The head of the Economic Development Authority, the agency tasked with overseeing billions of dollars in state tax breaks, is expected to testify at a Feb. 11 legislative hearing on the effectiveness of those incentives, NJBIZ has learned.
Tim Sullivan, chief executive of the EDA, will appear before a joint Assembly-Senate panel examining five of the state’s largest tax incentive programs and the $11 billion approved for businesses under that scheme between 2005 and 2017, according to a legislative source who requested anonymity.
Monday’s hearing comes in response to an audit issued by the State Comptroller in early January finding that the state exercised little oversight on the tax breaks the state awarded to businesses during that 12-year period, making it difficult to determine whether the recipients actually delivered on the promised economic activity.
State Auditor Stephen Eells, New Jersey Policy Perspective Director of Government and Public Affairs Brandon McKoy and Pew Charitable Trusts Senior Officer Josh Goodman are also expected to testify on Monday, the source added.
As the inquiries into the EDA’s incentive programs are ramping up, the agency is expected to hire two high profile white-collar criminal defense attorneys, Eric Corngold and Ricardo Solano, lead attorneys at Friedman Kaplan Seiler and Adelman LLP.
“The EDA is represented by the Attorney General’s Office and does not have its own in-house counsel. Given the inquiries into the state’s incentive programs, including the task force and OAG’s review, outside counsel was retained based on expertise relating to the potential scope of the inquiries,” EDA Chief of Staff Erin Gold said in a statement.
The EDA could not share details of the arrangement, such as the cost, because the contract was not finalized, but Gold said the EDA would cover the expenses, not the state.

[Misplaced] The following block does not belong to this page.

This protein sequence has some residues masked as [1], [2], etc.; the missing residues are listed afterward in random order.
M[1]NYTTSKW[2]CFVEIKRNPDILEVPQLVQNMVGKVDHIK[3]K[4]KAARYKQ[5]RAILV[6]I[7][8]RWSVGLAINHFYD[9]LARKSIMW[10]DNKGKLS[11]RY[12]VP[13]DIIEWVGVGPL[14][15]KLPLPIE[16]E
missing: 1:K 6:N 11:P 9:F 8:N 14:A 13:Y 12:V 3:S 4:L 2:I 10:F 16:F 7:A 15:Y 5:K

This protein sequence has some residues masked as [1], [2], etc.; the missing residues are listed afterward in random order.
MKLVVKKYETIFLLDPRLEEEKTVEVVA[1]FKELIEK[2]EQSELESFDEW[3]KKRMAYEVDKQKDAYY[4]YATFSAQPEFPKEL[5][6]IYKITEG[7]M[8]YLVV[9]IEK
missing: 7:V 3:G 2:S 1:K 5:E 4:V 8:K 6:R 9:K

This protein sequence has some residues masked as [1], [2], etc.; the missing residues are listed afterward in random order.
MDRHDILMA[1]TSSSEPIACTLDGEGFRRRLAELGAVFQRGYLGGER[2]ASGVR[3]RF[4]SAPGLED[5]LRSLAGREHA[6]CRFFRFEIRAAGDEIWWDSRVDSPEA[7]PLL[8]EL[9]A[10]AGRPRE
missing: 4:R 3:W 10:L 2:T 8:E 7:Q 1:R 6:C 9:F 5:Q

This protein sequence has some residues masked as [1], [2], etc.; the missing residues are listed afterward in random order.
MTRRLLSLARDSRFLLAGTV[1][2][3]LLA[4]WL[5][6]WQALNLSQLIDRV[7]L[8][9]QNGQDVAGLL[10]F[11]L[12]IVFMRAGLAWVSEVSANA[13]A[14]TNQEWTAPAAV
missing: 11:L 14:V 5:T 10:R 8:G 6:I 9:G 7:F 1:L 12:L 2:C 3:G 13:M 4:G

Gov. Phil Murphy cited the audit in making tax breaks the main topic of his first State of the State address and calling for dramatically scaled down incentives after the two largest programs – Grow New Jersey and the Economic Development and Growth Program – sunset on July 1.
Days after the release of the audit, Attorney General Gurbir Grewal said that his office would scrutinize all the tax breaks issued to see if any were improperly granted to businesses and whether and laws or rules were violated by companies receiving the breaks. If so, Grewal said he would “seek the recovery of those funds.”
Senate President Stephen Sweeney, D-3rd District and Assembly Speaker Craig Coughlin, D-19th District, established the joint panel in late January, just hours after Murphy unveiled a task force with similar goals.
Sullivan could not be reached for comment, but he previously criticized the methodology of the report and noted that of the $8 billion of tax breaks awarded under the Grow NJ, ERG and Urban Transit Hub Tax Credit programs between 2005 and 2017, only about $700 million was actually distributed.
Sweeney pinned the total amount distributed at $1 billion over those five programs.
The remaining tax breaks would be doled out over 10 to 20 years on the condition that recipients stay in the state and meet certain job-creation and economic activity goals.